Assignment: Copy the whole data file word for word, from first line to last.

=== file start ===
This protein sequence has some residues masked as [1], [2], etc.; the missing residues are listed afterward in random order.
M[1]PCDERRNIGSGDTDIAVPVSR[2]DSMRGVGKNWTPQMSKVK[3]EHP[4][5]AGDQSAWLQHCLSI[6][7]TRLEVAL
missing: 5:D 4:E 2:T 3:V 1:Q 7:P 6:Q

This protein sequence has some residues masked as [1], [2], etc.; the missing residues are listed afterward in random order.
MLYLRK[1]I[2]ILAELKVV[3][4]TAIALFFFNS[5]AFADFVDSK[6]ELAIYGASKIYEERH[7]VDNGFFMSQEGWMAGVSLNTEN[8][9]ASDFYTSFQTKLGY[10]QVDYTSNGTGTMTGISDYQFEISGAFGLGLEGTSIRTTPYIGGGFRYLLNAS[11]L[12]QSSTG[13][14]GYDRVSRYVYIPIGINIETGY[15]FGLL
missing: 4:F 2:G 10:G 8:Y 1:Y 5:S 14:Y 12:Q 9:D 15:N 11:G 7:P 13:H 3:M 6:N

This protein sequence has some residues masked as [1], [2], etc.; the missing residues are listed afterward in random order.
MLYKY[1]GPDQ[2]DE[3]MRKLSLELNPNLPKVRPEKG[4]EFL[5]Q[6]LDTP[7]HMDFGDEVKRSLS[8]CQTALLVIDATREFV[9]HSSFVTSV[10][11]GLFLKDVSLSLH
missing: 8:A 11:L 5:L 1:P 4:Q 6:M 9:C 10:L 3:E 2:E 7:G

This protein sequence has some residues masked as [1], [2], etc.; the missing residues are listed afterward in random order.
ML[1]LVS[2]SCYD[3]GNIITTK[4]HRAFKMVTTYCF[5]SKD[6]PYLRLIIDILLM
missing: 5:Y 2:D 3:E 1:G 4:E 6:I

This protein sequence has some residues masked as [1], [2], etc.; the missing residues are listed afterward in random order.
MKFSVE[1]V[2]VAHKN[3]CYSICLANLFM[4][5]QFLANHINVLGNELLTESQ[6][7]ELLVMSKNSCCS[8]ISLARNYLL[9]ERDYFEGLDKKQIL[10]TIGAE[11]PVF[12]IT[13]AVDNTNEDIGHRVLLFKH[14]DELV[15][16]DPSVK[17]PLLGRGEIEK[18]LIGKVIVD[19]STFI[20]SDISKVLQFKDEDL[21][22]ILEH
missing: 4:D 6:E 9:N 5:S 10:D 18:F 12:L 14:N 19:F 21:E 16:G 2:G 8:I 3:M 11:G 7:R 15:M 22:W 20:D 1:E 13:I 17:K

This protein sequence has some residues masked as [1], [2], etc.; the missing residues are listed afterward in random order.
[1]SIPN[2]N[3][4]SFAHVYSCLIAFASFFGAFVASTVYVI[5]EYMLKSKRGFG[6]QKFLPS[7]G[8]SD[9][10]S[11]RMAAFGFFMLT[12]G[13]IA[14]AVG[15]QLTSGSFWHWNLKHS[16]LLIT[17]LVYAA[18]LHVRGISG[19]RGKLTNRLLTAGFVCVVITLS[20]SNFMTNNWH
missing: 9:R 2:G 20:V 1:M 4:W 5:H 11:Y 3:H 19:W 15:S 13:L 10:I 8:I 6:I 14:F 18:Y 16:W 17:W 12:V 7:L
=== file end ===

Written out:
This protein sequence has some residues masked as [1], [2], etc.; the missing residues are listed afterward in random order.
M[1]PCDERRNIGSGDTDIAVPVSR[2]DSMRGVGKNWTPQMSKVK[3]EHP[4][5]AGDQSAWLQHCLSI[6][7]TRLEVAL
missing: 5:D 4:E 2:T 3:V 1:Q 7:P 6:Q

This protein sequence has some residues masked as [1], [2], etc.; the missing residues are listed afterward in random order.
MLYLRK[1]I[2]ILAELKVV[3][4]TAIALFFFNS[5]AFADFVDSK[6]ELAIYGASKIYEERH[7]VDNGFFMSQEGWMAGVSLNTEN[8][9]ASDFYTSFQTKLGY[10]QVDYTSNGTGTMTGISDYQFEISGAFGLGLEGTSIRTTPYIGGGFRYLLNAS[11]L[12]QSSTG[13][14]GYDRVSRYVYIPIGINIETGY[15]FGLL
missing: 4:F 2:G 10:G 8:Y 1:Y 5:S 14:Y 12:Q 9:D 15:N 11:G 7:P 13:H 3:M 6:N

This protein sequence has some residues masked as [1], [2], etc.; the missing residues are listed afterward in random order.
MLYKY[1]GPDQ[2]DE[3]MRKLSLELNPNLPKVRPEKG[4]EFL[5]Q[6]LDTP[7]HMDFGDEVKRSLS[8]CQTALLVIDATREFV[9]HSSFVTSV[10][11]GLFLKDVSLSLH
missing: 8:A 11:L 5:L 1:P 4:Q 6:M 9:C 10:L 3:E 2:E 7:G

This protein sequence has some residues masked as [1], [2], etc.; the missing residues are listed afterward in random order.
ML[1]LVS[2]SCYD[3]GNIITTK[4]HRAFKMVTTYCF[5]SKD[6]PYLRLIIDILLM
missing: 5:Y 2:D 3:E 1:G 4:E 6:I

This protein sequence has some residues masked as [1], [2], etc.; the missing residues are listed afterward in random order.
MKFSVE[1]V[2]VAHKN[3]CYSICLANLFM[4][5]QFLANHINVLGNELLTESQ[6][7]ELLVMSKNSCCS[8]ISLARNYLL[9]ERDYFEGLDKKQIL[10]TIGAE[11]PVF[12]IT[13]AVDNTNEDIGHRVLLFKH[14]DELV[15][16]DPSVK[17]PLLGRGEIEK[18]LIGKVIVD[19]STFI[20]SDISKVLQFKDEDL[21][22]ILEH
missing: 4:D 6:E 9:N 5:S 10:D 18:F 12:L 14:N 19:F 21:E 16:G 2:G 8:I 3:M 11:G 7:R 15:M 22:W 20:D 1:E 13:I 17:K

This protein sequence has some residues masked as [1], [2], etc.; the missing residues are listed afterward in random order.
[1]SIPN[2]N[3][4]SFAHVYSCLIAFASFFGAFVASTVYVI[5]EYMLKSKRGFG[6]QKFLPS[7]G[8]SD[9][10]S[11]RMAAFGFFMLT[12]G[13]IA[14]AVG[15]QLTSGSFWHWNLKHS[16]LLIT[17]LVYAA[18]LHVRGISG[19]RGKLTNRLLTAGFVCVVITLS[20]SNFMTNNWH
missing: 9:R 2:G 20:V 1:M 4:W 5:H 11:Y 3:H 19:W 15:S 13:L 10:I 8:I 6:I 14:F 18:Y 16:W 17:W 12:V 7:L